Kansas offers many psychology degree options through its 32 colleges with psychology programs. In fact, the University of Kansas hosts a school psychology program that ranks eighth in the country.
Kansas psychologists make an average $98,390, compared to the national average of $102,900, according to the U.S. Bureau of Labor and Statistics (BLS). However, major cities, such as Wichita and Overland Park, offer ample employment opportunities.
|Job Title||Lowest 10%||Median Annual Salary||Highest 10%|
|Clinical and counseling psychologists||$29,350||$75,410||N/A|
|Psychologists, all other||$29,350||$102,380||$122,150|
Online Doctorate Programs in Psychology
Psychologist Licensing in Kansas
Psychologist licensing in Kansas is administered by the Kansas Behavioral Sciences Regulatory Board. Kansas is known for its simplified licensing process, especially since applicants are not required to take a state-specific test. However, post-doctoral hours and a national exam are mandatory steps to psychologist licensing in Kansas.
License reciprocity refers to a state's recognition of another state's licensure privileges. Currently, Kansas does not honor license reciprocity with other states. Yet, out-of-state psychologists are able to obtain a Kansas license by meeting specific application requirements. Applicants must have earned a doctoral degree, possess a psychologist license in good standing, practiced psychology for at least the past five years, and pay a $175 application fee.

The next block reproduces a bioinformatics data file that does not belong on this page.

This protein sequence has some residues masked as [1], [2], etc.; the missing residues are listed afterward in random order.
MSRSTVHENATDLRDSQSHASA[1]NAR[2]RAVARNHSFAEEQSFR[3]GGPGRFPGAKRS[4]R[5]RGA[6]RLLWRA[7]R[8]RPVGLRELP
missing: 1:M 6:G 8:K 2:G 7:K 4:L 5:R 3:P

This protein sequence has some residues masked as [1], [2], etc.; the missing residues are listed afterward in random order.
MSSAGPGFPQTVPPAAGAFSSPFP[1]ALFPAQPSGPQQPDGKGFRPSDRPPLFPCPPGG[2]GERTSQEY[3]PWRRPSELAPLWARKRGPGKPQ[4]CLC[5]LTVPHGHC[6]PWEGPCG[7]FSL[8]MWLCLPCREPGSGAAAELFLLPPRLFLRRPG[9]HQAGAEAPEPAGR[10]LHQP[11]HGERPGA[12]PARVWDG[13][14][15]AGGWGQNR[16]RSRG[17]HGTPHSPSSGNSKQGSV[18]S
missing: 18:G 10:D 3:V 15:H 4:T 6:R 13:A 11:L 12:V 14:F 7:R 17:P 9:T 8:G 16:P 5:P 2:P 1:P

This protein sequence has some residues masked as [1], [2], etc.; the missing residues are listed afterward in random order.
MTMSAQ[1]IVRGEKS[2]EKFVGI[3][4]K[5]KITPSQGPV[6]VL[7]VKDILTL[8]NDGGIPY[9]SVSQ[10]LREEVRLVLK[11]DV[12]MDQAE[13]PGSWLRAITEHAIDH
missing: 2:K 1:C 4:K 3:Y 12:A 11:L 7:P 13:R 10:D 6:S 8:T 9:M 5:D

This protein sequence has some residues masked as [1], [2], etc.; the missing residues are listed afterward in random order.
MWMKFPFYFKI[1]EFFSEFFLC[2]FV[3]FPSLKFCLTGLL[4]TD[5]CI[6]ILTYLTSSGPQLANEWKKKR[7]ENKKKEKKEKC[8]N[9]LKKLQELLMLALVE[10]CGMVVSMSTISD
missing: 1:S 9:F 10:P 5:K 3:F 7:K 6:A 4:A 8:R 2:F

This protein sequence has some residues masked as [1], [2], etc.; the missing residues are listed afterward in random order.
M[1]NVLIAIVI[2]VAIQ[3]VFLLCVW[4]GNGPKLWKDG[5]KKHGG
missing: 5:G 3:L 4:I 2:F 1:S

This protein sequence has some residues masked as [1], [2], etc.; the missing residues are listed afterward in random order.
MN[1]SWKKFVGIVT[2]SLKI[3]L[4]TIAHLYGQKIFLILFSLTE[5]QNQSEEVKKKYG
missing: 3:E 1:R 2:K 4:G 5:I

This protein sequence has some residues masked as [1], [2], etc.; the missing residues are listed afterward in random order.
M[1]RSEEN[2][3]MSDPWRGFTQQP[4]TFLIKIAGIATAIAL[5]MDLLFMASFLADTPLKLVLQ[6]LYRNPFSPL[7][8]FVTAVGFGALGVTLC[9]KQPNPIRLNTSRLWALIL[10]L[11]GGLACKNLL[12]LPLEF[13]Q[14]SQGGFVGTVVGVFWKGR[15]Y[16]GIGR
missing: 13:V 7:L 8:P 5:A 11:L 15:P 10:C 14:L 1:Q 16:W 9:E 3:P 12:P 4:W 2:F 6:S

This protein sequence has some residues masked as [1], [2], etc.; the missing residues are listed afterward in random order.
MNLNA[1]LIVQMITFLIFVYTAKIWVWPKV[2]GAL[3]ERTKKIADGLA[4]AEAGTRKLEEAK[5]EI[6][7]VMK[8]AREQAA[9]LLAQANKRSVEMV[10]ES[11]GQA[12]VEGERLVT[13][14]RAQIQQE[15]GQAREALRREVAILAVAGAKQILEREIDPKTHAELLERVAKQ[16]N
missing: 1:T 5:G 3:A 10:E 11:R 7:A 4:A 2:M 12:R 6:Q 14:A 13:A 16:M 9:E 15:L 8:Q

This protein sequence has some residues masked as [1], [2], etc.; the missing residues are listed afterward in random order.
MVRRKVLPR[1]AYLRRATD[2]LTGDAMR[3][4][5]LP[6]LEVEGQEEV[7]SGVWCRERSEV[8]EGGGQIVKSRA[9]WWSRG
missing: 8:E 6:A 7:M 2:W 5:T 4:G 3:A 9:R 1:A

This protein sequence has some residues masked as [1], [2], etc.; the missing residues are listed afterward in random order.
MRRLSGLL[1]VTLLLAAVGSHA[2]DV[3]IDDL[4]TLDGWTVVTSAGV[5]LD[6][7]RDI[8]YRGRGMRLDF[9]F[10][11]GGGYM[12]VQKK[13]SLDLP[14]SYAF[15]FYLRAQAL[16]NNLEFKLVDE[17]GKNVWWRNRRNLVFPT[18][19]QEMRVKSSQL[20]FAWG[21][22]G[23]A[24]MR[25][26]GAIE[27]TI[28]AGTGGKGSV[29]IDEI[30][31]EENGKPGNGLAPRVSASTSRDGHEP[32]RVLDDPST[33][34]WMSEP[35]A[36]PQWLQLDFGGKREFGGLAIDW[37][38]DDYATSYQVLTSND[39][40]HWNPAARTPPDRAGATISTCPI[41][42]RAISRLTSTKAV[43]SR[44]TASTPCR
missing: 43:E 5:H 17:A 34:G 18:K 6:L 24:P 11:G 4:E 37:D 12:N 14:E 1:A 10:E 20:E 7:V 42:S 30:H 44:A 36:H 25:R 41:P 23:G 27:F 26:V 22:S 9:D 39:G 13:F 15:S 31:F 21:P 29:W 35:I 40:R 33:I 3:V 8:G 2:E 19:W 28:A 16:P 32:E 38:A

Applicants for psychologist licensing in Kansas must:
Graduate from an American Psychological Association (APA)-accredited doctoral psychology program Maintain quality moral standing and community trust Complete 3600 hours of supervised experience, with no more than half of the hours in a doctoral program. The remaining hours must be postdoctoral. An application form with a fee of $175 Pass the Examination for Professional Practice in Psychology(EPPP) with a score of 500 (70%) or higher. The exam fee is $600.
Demand for Psychology in Kansas
Kansas meets less than one-third its population's mental health needs, designating it a health professional shortage area, according to the Kaiser Family Foundation. Of the 105 Kansas counties, only four have enough psychologists to provide vital mental health services to area residents, including underserved populations.
To help meet this need, Kansas psychologists can collaborate with local justice system staff, substance abuse professionals, and fellow mental health advocates to streamline services.